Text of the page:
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These personnel are assigned to the new National Guard which swears to protect the president of Russia (currently Putin), not the Russian people. This is how czarist era Cossacks operated. What a coincidence.

Thus when Russia ran into trouble taking Donbas (eastern Ukraine) away from Ukraine in 2014 Cossacks in the area were prominent among the Russian nationalists who volunteered to serve as irregulars in Donbas in an effort to restore the area to the empire. One reason for sending more Russian troops into Donbas was to try and get the Cossacks to do what Russia, not Cossack leaders, wanted.

That’s not the only problems the Russians are having with Cossacks. Historically the Cossacks were a number of things, including righteous. Although poorly treated by the communists, the Cossacks are believers in collectivism and tend to be very hostile to corrupt leaders they come across. This has caused problems in Russia and again in Donbas because some of the local separatist rebel leaders are, for want of a better term, quite corrupt. Cossacks accused these leaders of stealing Russian aid and taking care of themselves and their armed followers rather than sticking with the goal of an independent Donbas or incorporation into Russia. But by 2015 it was feared that the troublesome and righteous Cossacks were triggering a civil war among the rebels.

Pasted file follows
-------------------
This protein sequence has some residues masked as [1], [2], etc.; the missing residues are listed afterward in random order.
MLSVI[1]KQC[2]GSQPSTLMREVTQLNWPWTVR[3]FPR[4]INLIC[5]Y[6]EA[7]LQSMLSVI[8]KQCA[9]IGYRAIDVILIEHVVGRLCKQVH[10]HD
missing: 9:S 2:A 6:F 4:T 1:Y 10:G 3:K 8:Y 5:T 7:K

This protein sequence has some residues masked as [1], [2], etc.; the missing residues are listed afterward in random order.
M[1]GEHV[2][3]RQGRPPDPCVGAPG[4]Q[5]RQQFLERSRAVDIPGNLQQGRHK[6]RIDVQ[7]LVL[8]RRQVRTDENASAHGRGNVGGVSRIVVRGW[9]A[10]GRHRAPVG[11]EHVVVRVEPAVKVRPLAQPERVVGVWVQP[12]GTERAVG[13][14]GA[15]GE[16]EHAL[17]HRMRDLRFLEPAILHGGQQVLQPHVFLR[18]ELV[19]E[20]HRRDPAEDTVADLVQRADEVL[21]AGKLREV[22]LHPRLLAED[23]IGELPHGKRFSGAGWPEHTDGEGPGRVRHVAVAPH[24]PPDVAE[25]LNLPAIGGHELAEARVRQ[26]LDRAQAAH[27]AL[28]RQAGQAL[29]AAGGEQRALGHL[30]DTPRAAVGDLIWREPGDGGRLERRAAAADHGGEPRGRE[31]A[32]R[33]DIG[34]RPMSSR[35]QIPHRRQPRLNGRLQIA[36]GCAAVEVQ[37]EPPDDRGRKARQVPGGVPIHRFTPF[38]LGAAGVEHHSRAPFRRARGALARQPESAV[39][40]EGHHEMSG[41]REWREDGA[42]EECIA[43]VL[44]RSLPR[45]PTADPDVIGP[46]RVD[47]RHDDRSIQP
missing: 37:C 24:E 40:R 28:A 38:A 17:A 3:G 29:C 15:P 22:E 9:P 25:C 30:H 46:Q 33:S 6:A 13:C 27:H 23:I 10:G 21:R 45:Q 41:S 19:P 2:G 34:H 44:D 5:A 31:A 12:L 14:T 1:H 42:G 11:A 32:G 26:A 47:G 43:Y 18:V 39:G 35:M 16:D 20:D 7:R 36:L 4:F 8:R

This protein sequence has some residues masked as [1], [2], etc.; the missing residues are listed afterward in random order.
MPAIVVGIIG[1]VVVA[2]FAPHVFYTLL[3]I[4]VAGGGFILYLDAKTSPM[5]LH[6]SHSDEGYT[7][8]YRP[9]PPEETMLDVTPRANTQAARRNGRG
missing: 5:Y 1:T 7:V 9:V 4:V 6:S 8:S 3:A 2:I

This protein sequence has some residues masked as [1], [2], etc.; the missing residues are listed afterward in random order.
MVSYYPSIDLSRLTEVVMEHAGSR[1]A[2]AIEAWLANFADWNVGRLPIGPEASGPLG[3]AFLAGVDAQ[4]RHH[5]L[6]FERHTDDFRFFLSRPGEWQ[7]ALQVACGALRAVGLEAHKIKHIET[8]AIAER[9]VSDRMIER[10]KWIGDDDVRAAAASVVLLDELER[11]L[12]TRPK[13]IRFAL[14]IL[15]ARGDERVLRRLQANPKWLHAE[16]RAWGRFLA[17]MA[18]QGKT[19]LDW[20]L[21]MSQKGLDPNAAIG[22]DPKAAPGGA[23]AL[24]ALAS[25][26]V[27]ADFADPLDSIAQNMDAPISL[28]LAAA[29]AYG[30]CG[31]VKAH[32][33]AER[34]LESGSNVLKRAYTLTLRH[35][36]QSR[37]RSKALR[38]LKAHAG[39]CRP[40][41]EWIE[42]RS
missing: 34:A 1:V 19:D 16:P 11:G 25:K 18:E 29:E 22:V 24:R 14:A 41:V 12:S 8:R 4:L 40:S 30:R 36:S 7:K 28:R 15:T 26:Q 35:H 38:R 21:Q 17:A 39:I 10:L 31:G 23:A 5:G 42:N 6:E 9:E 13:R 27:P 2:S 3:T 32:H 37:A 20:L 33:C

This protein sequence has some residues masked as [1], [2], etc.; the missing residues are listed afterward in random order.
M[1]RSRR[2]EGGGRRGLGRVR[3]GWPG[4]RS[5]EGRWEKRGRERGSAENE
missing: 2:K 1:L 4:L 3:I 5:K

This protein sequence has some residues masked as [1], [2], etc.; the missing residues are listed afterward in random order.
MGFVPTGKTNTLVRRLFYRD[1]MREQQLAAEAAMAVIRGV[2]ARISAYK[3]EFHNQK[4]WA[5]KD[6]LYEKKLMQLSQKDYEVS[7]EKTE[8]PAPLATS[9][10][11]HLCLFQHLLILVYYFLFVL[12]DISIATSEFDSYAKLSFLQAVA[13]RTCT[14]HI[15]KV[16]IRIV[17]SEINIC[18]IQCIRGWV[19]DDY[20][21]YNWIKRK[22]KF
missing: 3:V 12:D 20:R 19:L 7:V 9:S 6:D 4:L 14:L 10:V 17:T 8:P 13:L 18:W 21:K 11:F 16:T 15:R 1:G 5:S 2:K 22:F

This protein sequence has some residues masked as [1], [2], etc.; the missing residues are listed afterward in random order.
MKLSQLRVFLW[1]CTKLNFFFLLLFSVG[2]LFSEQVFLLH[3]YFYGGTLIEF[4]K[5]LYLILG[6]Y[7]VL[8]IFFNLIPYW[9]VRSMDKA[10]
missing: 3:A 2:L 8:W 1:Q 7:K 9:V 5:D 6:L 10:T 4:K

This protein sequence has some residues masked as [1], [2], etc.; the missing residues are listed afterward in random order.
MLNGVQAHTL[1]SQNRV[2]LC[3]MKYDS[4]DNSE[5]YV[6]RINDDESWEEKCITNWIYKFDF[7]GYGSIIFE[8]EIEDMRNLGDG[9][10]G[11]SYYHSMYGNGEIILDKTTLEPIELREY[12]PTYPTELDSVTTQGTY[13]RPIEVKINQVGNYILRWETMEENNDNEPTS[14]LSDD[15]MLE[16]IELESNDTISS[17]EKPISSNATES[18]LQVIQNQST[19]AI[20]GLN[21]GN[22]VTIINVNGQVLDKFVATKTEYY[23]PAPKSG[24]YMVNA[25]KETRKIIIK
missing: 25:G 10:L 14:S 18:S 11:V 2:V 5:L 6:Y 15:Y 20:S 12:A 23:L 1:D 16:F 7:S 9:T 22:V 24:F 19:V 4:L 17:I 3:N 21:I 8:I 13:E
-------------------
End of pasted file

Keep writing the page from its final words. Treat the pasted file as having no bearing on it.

The Cossacks were welcome arrivals when they showed up in 2014 because the original local Donbas rebels quickly lost their enthusiasm when their uprising triggered a nationalistic fervor throughout Ukraine and inspired Ukrainian troops and armed volunteers to fight a lot harder than the rebels expected. Russia, which sponsored and encouraged the rebels from the start soon found that the only way they could take territory was to send in Russian troops and heavy weapons (tanks, artillery, rocket launchers, missiles). The special operations units (Spetsnaz) were the best for this because these guys knew how to pretend (that they were Ukrainian rebels) and were very effective fighters. But there was not enough of them available and the most effective of the local Russian volunteers were the Cossacks, who proved effective in maintaining the peace among the civilians in the half of Donbas that the Russian backed rebels gained control of before a ceasefire halted offensive operations by both sides. There the situation remains, brought to you in part by Cossacks.